But as I walked out of the restaurant, a thought popped into my head. “Might not come here again. It’s always such a hassle with the chilli flakes.” Followed the very next moment by: “Hang on…. stop eating here because of the condiment??”

I considered the situation for a bit. There are at least half a dozen similar restaurants on the block, most with similar food at comparative prices. Actually, that restaurant is a slightly pricier one. Their food is good, but the main reason I pick it over the others is for the chilli flakes. I can’t seem to get em anywhere else, and their dishes just aren’t the same without it. Judging by what the restaurateur said, others share my tastes. Why not just up the stock of chilli flakes?

I looked at it from the restaurant’s point of view. Their main product is their menu. As in their main dishes. Hunger is the need they fulfil and that is what they get paid for. The chilli flakes, those are just a feature. Like good service, clean plates, a phone-in order system. Secondary to the menu. There’s no obvious reason they should stock up on chilli flakes, especially when they have to give it away for free.

Turn it around to my (the customer’s) view. I am hungry, but I have a dozen options. I chose this restaurant because I’ve been there before and have been craving to return to its tastes. And the chilli flakes are essential to the experience for me. I’m willing to pay slightly more for that experience. My need isn’t just hunger. It is satiating the tongue. I considered never returning to the restaurant because that feature was getting hard to access. Would I pay for the chilli flakes? Nope. Do I want it? You bet!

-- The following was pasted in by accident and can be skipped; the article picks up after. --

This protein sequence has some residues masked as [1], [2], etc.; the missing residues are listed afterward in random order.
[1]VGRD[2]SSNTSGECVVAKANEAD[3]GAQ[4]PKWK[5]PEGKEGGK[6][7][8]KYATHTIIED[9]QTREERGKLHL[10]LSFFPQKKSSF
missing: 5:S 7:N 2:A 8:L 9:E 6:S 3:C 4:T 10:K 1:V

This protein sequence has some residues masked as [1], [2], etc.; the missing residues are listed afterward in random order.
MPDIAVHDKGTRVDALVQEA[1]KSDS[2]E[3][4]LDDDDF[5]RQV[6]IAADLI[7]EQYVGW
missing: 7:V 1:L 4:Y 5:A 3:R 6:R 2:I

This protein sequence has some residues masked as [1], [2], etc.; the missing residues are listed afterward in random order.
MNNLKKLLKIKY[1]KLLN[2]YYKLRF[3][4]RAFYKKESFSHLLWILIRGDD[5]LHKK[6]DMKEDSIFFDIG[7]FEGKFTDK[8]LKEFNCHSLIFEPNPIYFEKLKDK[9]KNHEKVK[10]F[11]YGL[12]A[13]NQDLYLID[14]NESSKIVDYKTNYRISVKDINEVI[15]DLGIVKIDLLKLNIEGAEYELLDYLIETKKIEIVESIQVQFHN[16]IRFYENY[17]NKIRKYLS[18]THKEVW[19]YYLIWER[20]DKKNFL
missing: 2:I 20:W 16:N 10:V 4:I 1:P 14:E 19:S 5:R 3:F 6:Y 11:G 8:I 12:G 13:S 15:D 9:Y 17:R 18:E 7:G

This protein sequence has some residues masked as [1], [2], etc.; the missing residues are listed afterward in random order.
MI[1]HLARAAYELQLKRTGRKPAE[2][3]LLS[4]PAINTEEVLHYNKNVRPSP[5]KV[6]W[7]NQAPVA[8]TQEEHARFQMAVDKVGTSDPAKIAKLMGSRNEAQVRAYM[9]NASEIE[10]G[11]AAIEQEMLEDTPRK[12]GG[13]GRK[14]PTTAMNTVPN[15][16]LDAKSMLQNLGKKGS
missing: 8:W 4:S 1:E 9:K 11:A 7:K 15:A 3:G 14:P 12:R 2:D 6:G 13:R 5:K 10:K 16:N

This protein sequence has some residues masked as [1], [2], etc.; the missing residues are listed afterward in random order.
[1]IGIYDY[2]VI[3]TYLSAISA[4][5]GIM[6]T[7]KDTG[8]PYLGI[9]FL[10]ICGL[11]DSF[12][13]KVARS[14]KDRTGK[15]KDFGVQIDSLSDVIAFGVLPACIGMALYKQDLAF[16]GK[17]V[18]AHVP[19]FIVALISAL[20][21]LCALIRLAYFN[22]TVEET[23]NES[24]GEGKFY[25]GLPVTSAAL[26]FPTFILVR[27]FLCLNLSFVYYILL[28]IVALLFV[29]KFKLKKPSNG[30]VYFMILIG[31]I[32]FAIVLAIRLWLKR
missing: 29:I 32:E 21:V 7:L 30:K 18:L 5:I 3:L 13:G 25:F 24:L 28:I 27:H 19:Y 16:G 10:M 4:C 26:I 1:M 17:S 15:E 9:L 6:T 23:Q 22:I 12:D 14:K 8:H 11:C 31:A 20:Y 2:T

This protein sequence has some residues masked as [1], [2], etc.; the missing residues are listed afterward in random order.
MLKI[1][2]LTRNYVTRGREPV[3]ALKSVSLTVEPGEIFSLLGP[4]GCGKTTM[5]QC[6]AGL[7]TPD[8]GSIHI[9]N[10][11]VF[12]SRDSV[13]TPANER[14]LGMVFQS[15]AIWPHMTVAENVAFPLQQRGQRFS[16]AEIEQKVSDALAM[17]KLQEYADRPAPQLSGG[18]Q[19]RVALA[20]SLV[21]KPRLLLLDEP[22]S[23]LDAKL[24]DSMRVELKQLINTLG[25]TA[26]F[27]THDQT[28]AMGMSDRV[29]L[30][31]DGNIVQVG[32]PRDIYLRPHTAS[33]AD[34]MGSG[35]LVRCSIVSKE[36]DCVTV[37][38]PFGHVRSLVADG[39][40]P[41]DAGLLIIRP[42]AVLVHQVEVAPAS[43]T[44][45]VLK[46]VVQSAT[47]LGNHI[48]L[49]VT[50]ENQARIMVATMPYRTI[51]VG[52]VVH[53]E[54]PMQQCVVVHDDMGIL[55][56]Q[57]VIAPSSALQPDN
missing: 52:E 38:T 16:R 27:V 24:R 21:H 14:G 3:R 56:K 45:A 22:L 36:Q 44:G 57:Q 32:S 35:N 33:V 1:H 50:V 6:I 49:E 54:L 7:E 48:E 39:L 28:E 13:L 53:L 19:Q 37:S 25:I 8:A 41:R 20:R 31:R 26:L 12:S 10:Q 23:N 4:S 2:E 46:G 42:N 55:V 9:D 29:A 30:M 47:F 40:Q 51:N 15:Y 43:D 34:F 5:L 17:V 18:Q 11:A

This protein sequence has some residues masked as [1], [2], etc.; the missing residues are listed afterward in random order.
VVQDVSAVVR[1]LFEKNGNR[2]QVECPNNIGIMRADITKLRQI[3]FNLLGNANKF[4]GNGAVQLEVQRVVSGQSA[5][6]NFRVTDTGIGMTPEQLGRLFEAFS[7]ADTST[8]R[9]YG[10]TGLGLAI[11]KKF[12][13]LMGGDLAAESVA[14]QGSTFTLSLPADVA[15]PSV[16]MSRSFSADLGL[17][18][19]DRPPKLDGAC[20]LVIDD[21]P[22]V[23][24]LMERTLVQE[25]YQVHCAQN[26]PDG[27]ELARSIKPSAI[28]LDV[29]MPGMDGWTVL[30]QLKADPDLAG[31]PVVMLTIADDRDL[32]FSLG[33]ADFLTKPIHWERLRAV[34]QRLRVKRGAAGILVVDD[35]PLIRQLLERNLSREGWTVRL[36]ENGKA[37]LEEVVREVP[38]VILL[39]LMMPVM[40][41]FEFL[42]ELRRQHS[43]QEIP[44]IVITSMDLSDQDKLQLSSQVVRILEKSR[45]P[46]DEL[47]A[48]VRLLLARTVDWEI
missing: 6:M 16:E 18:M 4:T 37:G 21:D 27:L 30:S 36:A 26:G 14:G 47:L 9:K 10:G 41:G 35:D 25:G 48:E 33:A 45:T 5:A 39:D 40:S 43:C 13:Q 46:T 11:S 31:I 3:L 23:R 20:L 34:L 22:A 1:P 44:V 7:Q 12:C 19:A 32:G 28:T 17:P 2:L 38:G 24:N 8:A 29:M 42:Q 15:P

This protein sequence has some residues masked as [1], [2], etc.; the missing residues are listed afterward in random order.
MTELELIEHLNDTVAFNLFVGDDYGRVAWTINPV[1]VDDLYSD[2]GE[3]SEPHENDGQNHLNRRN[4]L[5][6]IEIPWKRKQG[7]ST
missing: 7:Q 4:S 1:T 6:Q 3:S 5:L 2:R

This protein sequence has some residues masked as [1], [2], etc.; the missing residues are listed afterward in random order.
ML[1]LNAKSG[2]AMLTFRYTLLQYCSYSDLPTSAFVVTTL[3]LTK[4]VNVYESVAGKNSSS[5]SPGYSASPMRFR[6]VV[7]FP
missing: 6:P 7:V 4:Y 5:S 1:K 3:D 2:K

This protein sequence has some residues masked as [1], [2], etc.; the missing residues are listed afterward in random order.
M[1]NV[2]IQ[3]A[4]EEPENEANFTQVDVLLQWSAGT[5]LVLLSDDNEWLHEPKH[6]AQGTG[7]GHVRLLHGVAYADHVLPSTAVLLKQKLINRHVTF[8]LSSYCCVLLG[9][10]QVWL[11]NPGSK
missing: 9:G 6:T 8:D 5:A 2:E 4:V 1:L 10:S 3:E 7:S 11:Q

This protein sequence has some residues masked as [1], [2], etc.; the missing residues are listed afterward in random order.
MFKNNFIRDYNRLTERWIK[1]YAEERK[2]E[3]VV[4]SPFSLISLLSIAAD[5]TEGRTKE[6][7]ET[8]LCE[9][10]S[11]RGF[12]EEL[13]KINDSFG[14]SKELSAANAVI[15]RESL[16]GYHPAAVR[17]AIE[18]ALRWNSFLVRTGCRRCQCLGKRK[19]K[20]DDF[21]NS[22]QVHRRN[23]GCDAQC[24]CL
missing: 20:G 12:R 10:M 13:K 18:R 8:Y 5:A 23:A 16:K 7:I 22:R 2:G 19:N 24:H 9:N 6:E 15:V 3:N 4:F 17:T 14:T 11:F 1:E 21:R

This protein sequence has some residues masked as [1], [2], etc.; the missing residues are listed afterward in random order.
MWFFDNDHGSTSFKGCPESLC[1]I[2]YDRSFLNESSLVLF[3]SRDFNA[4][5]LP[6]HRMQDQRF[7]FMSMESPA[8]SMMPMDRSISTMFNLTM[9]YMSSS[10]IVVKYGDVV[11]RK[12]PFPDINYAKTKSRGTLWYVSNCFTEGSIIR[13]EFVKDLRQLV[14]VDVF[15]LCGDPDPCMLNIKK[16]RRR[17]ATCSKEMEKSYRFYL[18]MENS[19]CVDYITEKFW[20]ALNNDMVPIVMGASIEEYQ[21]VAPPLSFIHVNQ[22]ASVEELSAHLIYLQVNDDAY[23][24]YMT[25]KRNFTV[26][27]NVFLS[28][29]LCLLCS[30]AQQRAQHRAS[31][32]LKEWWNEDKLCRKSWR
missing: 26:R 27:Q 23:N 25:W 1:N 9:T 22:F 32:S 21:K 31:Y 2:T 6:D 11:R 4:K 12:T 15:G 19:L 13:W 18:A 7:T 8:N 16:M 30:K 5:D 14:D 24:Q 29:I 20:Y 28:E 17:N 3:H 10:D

And just like that, I get a lightbulb moment about my role as a product/community person. When I was only a community manager, it was easy to take feature requests. Every suggestion I saw was a great idea, a ‘why-didn’t-I-think-of-that’ exclamation, a ‘now-that-you-mention-it-I-really-really-want-it-too’. I wasn’t responsible for product decisions then, and I never understood just how hard it is to make the decision about which requests should be put in, and which had to be left out. (In fact, there might be testimony to the fact that I fought hard for every request a member made. :P)

Now that I’m that person, it is one of the things I struggle with most. I’ve caught myself groaning at new feature requests! (dek hangs her head in shame at this) One of the things I’m most wary of is feature creep, and by association feature requests. If not given due consideration, feature requests can lead to a never-ending road map, feature creep, which then leads to a loss of focus (and I learnt focus from the best – Dr Focus himself!), which then leads to a bloated product…. Before you know it, you’re designing a ‘lite’ version of the behemoth.

But it doesn’t have to be one or the other.
So modified rule – Focus on the core. But always be on the look out for the chilli flakes.